Produced by Jacqui Davies
First AD Lina Laraki
Sound by Carles Santos

A Distant Episode uses footage generated on the production of Towards the Possible Film by Shezad Dawood, a work commissioned by Film and Video Umbella and Delfina Foundation. Film and Video Umbrella is supported by Arts Council England. With thanks to the Shezad Dawood and the crew of Towards the Possible Film.


Image: Rushes from A Distant Episode by Ben Rivers, projected as part of The Two Eyes Are Not Brothers at Television Centre, June 2015. Photograph: Marcus Leith

Video: Ben Rivers and Shezad Dawood

In conversation with Sight & Sound's Isabel Stevens at BFI Southbank
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Video: Ben Rivers and Shezad Dawood

Sight & Sound's Isabel Stevens joined filmmaker Ben Rivers and artist Shezad Dawood to reflect on the making of their film, their influences, and how they collaborated.

Recorded 18:30-20:00, Wednesday 1 July 2015 at NFT3, BFI Southbank

This video is also available to view on YouTube.


Presented by Artangel in association with Sight & Sound as part of the BFI's Essential Experiments programme.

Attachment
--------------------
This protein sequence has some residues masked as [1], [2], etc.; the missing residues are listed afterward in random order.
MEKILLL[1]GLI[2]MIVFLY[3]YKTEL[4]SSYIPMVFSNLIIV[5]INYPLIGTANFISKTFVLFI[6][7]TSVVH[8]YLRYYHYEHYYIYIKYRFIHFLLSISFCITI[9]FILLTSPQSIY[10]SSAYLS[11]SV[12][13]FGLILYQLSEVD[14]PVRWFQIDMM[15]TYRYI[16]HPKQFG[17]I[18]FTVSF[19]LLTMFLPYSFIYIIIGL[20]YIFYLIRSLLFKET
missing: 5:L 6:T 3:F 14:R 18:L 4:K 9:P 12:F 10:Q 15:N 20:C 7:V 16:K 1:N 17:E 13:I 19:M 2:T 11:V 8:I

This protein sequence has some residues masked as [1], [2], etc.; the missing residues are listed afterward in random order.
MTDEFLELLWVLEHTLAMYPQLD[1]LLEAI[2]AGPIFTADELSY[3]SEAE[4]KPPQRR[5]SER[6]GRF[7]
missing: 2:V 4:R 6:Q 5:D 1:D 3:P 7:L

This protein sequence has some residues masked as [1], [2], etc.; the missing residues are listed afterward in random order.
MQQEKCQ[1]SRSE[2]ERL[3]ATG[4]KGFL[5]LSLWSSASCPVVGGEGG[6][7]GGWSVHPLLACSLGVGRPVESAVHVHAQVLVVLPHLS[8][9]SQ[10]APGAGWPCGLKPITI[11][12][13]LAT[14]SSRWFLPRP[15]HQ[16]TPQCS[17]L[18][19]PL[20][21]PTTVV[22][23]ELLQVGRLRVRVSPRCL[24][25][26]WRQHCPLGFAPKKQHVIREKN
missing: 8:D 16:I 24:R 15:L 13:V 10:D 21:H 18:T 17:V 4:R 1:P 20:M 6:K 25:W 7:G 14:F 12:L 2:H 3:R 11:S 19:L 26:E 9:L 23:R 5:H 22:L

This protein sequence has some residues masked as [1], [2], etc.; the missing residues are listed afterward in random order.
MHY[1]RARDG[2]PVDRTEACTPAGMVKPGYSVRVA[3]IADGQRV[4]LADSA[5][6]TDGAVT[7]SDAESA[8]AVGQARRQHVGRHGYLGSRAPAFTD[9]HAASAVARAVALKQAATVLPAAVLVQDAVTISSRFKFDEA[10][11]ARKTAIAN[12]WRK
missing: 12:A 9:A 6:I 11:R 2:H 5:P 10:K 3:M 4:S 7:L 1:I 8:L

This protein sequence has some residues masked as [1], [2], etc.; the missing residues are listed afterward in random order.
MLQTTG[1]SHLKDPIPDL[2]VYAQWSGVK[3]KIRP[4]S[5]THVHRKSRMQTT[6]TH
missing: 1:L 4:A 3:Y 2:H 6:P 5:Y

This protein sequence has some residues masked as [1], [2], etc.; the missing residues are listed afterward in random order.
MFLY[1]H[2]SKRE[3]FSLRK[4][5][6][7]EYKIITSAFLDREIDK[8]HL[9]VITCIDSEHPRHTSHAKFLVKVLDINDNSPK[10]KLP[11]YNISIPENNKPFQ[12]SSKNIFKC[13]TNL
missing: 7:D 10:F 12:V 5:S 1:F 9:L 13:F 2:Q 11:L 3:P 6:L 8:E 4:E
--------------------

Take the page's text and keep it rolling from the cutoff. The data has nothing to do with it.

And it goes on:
Press

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The connections between authorship, creativity, landscape and the medium of filmmaking itself are tapped and allowed to run amok within the dusty walls of the Drama Block. – Adam Scovell, The Times, 17 August 2015

Press

The connections between authorship, creativity, landscape and the medium of filmmaking itself are tapped and allowed to run amok within the dusty walls of the Drama Block. – Adam Scovell, The Times, 17 August 2015
A complex web of moving image, sound and architectural space, a poetic meditation on the creative process and the blurring of fiction and reality. — Ben Luke, Evening Standard, 3 August 2015
By including rushes and using the abandoned BBC drama centre to meditate on themes of construction, reconstruction and deconstruction, Rivers has created an artwork that simultaneously begs to be seen as a continuous work and a walk-through installation. It is a work for both mind and body. – Dan Kidner, Frieze, September 2015
Ben Rivers is putting the former drama block of Television Centre department to good use, interweaving layers of fiction and documentary in his Artangel-commissioned film installation, so that the fuzzy-edged threads of movies and reality become confused.’– Skye Sherwin, The Guardian Guide, 27 June 2015 

About Ben Rivers

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Ben Rivers